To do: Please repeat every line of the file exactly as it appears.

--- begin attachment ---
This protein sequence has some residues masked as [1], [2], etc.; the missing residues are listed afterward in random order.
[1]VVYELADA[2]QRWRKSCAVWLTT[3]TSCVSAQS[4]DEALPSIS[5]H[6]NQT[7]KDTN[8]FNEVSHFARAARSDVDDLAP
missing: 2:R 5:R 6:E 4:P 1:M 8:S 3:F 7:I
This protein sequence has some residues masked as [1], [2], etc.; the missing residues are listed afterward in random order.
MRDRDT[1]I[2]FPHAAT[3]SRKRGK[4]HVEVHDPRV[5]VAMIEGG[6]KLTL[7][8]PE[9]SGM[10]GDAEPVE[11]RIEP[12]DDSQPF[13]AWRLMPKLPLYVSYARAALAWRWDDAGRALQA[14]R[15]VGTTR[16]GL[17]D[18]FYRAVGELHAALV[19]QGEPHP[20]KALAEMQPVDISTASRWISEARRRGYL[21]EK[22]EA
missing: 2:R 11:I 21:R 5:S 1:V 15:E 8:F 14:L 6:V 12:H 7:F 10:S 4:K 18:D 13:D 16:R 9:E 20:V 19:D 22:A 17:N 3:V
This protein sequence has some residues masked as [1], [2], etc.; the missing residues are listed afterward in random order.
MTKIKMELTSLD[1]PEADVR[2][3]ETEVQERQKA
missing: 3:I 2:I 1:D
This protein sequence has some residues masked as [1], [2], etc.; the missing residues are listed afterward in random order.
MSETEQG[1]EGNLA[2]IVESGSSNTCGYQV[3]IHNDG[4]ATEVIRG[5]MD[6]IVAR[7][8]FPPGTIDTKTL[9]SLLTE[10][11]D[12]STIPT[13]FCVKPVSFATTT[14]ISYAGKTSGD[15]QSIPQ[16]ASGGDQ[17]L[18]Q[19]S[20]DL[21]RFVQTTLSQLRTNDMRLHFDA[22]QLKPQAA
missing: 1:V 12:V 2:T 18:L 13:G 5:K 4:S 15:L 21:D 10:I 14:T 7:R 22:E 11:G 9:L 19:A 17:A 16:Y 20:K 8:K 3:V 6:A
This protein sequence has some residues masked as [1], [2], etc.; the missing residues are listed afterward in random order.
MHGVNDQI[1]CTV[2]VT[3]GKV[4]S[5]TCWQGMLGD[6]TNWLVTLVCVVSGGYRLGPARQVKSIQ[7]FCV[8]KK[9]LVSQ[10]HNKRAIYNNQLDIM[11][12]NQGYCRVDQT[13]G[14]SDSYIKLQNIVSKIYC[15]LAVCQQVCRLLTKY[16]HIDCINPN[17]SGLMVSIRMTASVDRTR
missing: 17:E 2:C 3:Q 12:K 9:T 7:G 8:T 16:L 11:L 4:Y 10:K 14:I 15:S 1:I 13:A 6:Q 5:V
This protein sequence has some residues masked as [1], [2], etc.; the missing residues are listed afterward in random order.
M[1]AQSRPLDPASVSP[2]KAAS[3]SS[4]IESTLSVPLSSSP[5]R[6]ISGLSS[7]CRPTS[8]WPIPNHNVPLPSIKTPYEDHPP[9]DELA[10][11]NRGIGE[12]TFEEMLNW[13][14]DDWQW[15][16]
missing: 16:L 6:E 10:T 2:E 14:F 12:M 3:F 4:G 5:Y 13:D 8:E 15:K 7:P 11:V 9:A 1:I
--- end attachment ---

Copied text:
This protein sequence has some residues masked as [1], [2], etc.; the missing residues are listed afterward in random order.
[1]VVYELADA[2]QRWRKSCAVWLTT[3]TSCVSAQS[4]DEALPSIS[5]H[6]NQT[7]KDTN[8]FNEVSHFARAARSDVDDLAP
missing: 2:R 5:R 6:E 4:P 1:M 8:S 3:F 7:I
This protein sequence has some residues masked as [1], [2], etc.; the missing residues are listed afterward in random order.
MRDRDT[1]I[2]FPHAAT[3]SRKRGK[4]HVEVHDPRV[5]VAMIEGG[6]KLTL[7][8]PE[9]SGM[10]GDAEPVE[11]RIEP[12]DDSQPF[13]AWRLMPKLPLYVSYARAALAWRWDDAGRALQA[14]R[15]VGTTR[16]GL[17]D[18]FYRAVGELHAALV[19]QGEPHP[20]KALAEMQPVDISTASRWISEARRRGYL[21]EK[22]EA
missing: 2:R 11:I 21:R 5:S 1:V 15:E 8:F 14:L 6:V 12:H 7:F 10:S 4:K 18:D 13:D 16:R 9:E 20:V 19:D 22:A 17:N 3:V
This protein sequence has some residues masked as [1], [2], etc.; the missing residues are listed afterward in random order.
MTKIKMELTSLD[1]PEADVR[2][3]ETEVQERQKA
missing: 3:I 2:I 1:D
This protein sequence has some residues masked as [1], [2], etc.; the missing residues are listed afterward in random order.
MSETEQG[1]EGNLA[2]IVESGSSNTCGYQV[3]IHNDG[4]ATEVIRG[5]MD[6]IVAR[7][8]FPPGTIDTKTL[9]SLLTE[10][11]D[12]STIPT[13]FCVKPVSFATTT[14]ISYAGKTSGD[15]QSIPQ[16]ASGGDQ[17]L[18]Q[19]S[20]DL[21]RFVQTTLSQLRTNDMRLHFDA[22]QLKPQAA
missing: 1:V 12:V 2:T 18:L 13:G 5:K 4:S 15:L 21:D 10:I 14:T 7:R 22:E 11:G 9:L 19:A 17:A 16:Y 20:K 8:K 3:V 6:A
This protein sequence has some residues masked as [1], [2], etc.; the missing residues are listed afterward in random order.
MHGVNDQI[1]CTV[2]VT[3]GKV[4]S[5]TCWQGMLGD[6]TNWLVTLVCVVSGGYRLGPARQVKSIQ[7]FCV[8]KK[9]LVSQ[10]HNKRAIYNNQLDIM[11][12]NQGYCRVDQT[13]G[14]SDSYIKLQNIVSKIYC[15]LAVCQQVCRLLTKY[16]HIDCINPN[17]SGLMVSIRMTASVDRTR
missing: 17:E 2:C 3:Q 12:K 9:T 7:G 8:T 16:L 11:L 4:Y 10:K 14:I 15:S 1:I 13:A 6:Q 5:V
This protein sequence has some residues masked as [1], [2], etc.; the missing residues are listed afterward in random order.
M[1]AQSRPLDPASVSP[2]KAAS[3]SS[4]IESTLSVPLSSSP[5]R[6]ISGLSS[7]CRPTS[8]WPIPNHNVPLPSIKTPYEDHPP[9]DELA[10][11]NRGIGE[12]TFEEMLNW[13][14]DDWQW[15][16]
missing: 16:L 6:E 10:T 2:E 14:F 12:M 3:F 4:G 5:Y 13:D 8:E 15:K 7:P 11:V 9:A 1:I